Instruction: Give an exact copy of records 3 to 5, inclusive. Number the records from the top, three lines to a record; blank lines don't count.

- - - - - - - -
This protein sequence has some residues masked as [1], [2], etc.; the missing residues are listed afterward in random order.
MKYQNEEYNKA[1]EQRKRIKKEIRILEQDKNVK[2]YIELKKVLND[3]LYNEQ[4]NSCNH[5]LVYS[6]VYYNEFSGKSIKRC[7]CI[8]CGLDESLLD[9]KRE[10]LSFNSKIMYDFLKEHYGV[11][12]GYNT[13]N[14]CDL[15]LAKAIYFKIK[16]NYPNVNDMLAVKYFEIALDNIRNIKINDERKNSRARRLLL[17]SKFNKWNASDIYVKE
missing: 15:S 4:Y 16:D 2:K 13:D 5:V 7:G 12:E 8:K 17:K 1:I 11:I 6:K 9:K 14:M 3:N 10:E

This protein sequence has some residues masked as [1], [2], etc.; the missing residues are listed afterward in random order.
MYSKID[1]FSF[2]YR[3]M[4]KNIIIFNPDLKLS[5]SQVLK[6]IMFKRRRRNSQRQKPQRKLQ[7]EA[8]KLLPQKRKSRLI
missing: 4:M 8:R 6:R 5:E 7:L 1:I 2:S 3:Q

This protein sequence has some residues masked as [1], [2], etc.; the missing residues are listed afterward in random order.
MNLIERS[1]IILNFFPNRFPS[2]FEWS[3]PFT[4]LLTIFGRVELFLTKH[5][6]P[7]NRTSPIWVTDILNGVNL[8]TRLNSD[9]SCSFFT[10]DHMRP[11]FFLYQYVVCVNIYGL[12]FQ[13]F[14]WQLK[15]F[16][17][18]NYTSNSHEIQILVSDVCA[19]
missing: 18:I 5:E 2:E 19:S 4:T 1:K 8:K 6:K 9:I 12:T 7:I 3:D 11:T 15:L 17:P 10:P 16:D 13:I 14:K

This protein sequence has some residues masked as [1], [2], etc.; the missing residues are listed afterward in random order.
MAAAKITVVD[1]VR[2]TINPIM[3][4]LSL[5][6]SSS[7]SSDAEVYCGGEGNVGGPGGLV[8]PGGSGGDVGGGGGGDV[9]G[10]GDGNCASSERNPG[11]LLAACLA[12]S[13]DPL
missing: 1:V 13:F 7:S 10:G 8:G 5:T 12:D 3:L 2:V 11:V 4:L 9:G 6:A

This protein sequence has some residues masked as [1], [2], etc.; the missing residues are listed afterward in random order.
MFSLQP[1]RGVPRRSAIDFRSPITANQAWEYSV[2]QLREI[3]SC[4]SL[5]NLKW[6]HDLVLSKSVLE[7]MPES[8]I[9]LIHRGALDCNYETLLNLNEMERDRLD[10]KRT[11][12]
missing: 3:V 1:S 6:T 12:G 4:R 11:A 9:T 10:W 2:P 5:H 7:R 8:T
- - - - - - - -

This protein sequence has some residues masked as [1], [2], etc.; the missing residues are listed afterward in random order.
MNLIERS[1]IILNFFPNRFPS[2]FEWS[3]PFT[4]LLTIFGRVELFLTKH[5][6]P[7]NRTSPIWVTDILNGVNL[8]TRLNSD[9]SCSFFT[10]DHMRP[11]FFLYQYVVCVNIYGL[12]FQ[13]F[14]WQLK[15]F[16][17][18]NYTSNSHEIQILVSDVCA[19]
missing: 18:I 5:E 2:E 19:S 4:T 1:K 8:K 6:K 9:I 12:T 7:I 3:D 11:T 15:L 17:P 10:P 16:D 13:I 14:K

This protein sequence has some residues masked as [1], [2], etc.; the missing residues are listed afterward in random order.
MAAAKITVVD[1]VR[2]TINPIM[3][4]LSL[5][6]SSS[7]SSDAEVYCGGEGNVGGPGGLV[8]PGGSGGDVGGGGGGDV[9]G[10]GDGNCASSERNPG[11]LLAACLA[12]S[13]DPL
missing: 1:V 13:F 7:S 10:G 8:G 5:T 12:D 3:L 2:V 11:V 4:L 9:G 6:A

This protein sequence has some residues masked as [1], [2], etc.; the missing residues are listed afterward in random order.
MFSLQP[1]RGVPRRSAIDFRSPITANQAWEYSV[2]QLREI[3]SC[4]SL[5]NLKW[6]HDLVLSKSVLE[7]MPES[8]I[9]LIHRGALDCNYETLLNLNEMERDRLD[10]KRT[11][12]
missing: 3:V 1:S 6:T 12:G 4:R 11:A 9:T 10:W 2:P 5:H 7:R 8:T